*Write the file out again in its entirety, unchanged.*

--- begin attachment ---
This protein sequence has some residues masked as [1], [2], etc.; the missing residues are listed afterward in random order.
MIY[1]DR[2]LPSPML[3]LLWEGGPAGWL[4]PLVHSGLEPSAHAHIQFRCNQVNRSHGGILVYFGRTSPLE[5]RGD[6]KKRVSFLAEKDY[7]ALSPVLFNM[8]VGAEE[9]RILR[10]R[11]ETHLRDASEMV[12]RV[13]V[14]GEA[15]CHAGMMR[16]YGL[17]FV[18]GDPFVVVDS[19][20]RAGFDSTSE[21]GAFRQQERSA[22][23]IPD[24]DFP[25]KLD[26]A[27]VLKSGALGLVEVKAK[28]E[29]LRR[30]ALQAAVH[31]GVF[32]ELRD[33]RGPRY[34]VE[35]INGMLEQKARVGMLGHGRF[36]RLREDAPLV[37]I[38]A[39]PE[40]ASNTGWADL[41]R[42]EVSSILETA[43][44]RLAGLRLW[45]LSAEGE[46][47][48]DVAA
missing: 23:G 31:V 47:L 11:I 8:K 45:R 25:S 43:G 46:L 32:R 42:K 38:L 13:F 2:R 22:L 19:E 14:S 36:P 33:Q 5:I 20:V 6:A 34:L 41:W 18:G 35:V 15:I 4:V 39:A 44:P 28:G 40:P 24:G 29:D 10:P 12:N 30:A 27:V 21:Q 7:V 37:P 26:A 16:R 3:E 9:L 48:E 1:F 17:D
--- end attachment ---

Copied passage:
This protein sequence has some residues masked as [1], [2], etc.; the missing residues are listed afterward in random order.
MIY[1]DR[2]LPSPML[3]LLWEGGPAGWL[4]PLVHSGLEPSAHAHIQFRCNQVNRSHGGILVYFGRTSPLE[5]RGD[6]KKRVSFLAEKDY[7]ALSPVLFNM[8]VGAEE[9]RILR[10]R[11]ETHLRDASEMV[12]RV[13]V[14]GEA[15]CHAGMMR[16]YGL[17]FV[18]GDPFVVVDS[19][20]RAGFDSTSE[21]GAFRQQERSA[22][23]IPD[24]DFP[25]KLD[26]A[27]VLKSGALGLVEVKAK[28]E[29]LRR[30]ALQAAVH[31]GVF[32]ELRD[33]RGPRY[34]VE[35]INGMLEQKARVGMLGHGRF[36]RLREDAPLV[37]I[38]A[39]PE[40]ASNTGWADL[41]R[42]EVSSILETA[43][44]RLAGLRLW[45]LSAEGE[46][47][48]DVAA
missing: 23:G 31:V 47:L 11:I 8:K 45:R 25:S 43:G 46:L 32:R 42:K 38:L 13:F 2:R 22:L 19:E 14:S 36:P 33:Q 5:I 20:V 6:A 34:L 41:W 18:G 35:V 15:I 4:V 39:A 44:P 28:G 40:P 24:G 29:D 10:P 12:N 30:A 27:V 21:Q 7:V 37:P 26:A 16:R 3:E 9:L 48:E 1:F 17:D